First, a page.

Another interesting topic we identified and discussed from the paper was how something as simple as packaging transforms a food product’s carbon footprint. This led us onto the feasibility of local and seasonal consumption.
Is eating local and seasonal feasible? For example, in the UK, it is difficult for the average consumer to decipher what is a seasonal. Because in the UK a wide array of foods are available all through the year. If we advocate seasonal eating, are we looking at only seasons within the geographical confines of a particular country? Or are we saying that they can import foods from a country in which the food is in season?
Could the environmental impact of foods be reduced by allowing foods to only be imported from within a particular geographical region? For example, imports to the UK come only from Europe. If we do this, are we being ethical or considerate of the farmer in Mexico who grows soya for an international market? And there are countries (e.g. like Singapore) that do not grow food. Can they be expected to eat local and seasonal?
In the end, there was a general consensus among us for a sustainable diet that incorporates small amounts of meat, instead of advocating for everyone to go vegetarian. Also, it is easier to go vegetarian or reduce meat consumption when you have support. E.g. if you have friends and family that follow the same or similar dietary patterns.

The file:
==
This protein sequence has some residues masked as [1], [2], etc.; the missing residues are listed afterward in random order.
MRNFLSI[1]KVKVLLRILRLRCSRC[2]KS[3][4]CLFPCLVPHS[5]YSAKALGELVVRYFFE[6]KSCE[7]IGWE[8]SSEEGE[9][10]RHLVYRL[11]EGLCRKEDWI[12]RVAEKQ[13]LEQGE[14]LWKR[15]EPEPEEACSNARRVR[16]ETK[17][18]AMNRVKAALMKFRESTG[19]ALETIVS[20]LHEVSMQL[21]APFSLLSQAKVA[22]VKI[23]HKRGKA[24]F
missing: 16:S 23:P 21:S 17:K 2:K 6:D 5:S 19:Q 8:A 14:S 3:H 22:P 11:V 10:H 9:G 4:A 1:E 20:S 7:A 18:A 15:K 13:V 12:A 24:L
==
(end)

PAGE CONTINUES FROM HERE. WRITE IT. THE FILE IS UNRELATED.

Could it be possible to start with one meat-free day in a week and then advance it to more days until finally one is vegetarian?
Also, comparisons of sustainability are done in terms of large quantities i.e. production of one kilogram of beef results in X amount of GHGEs (in kilograms of CO2 equivalents). This is not relatable to the average consumer, so in advocating for sustainable diets, it may make more sense to break down the sustainability indicators into something that is relatable. For example, portion size, or serving size, or cup of tea etc.
We also discussed the adage that ‘real men eat beef’. It may be a challenge to get ‘masculine’ men to embrace pulses and grains as their source of protein. This coupled with the fact that people have different personalities. People with an all-or-nothing mentality may decide to become vegetarian without any issues, but not everyone is like that.
There are also issues about the psychology of eating and people’s relationships with food which are largely ignored in sustainable diets. For example, many advocate ‘nose-to-tail consumption’ of meat. But there are stigmas around offal and ‘odd bits’ of animals. It was interesting that one of the group mentioned that her parents grew up in the UK eating offal. But because she did not grow up on that kind of diet, she finds it disgusting. In this sense there may be a generational divide with older people more open to sustainable animal consumption. Perhaps this could be addressed by ‘packaging’ those bits attractively in ways that can appeal to young people.
Following our discussion of the content, it is clear that consumer-side interventions towards more sustainable consumption are not simple. It will need more than just telling people what and how to eat. The fact is that eating, whether healthy and sustainably or not, is a socially constructed process. It requires the unearthing of the economic, cultural, social, psychological and ethical contexts around it in order to be understood.
One important thing I have noticed, is the focus on adult populations with no discussion of children’s diets. I wonder if this is wise given that dietary habits are largely developed in childhood and can be difficult to change.
Are we going to allow children to eat as they do and then, at some later date, ask them to change? It may be easier to start now.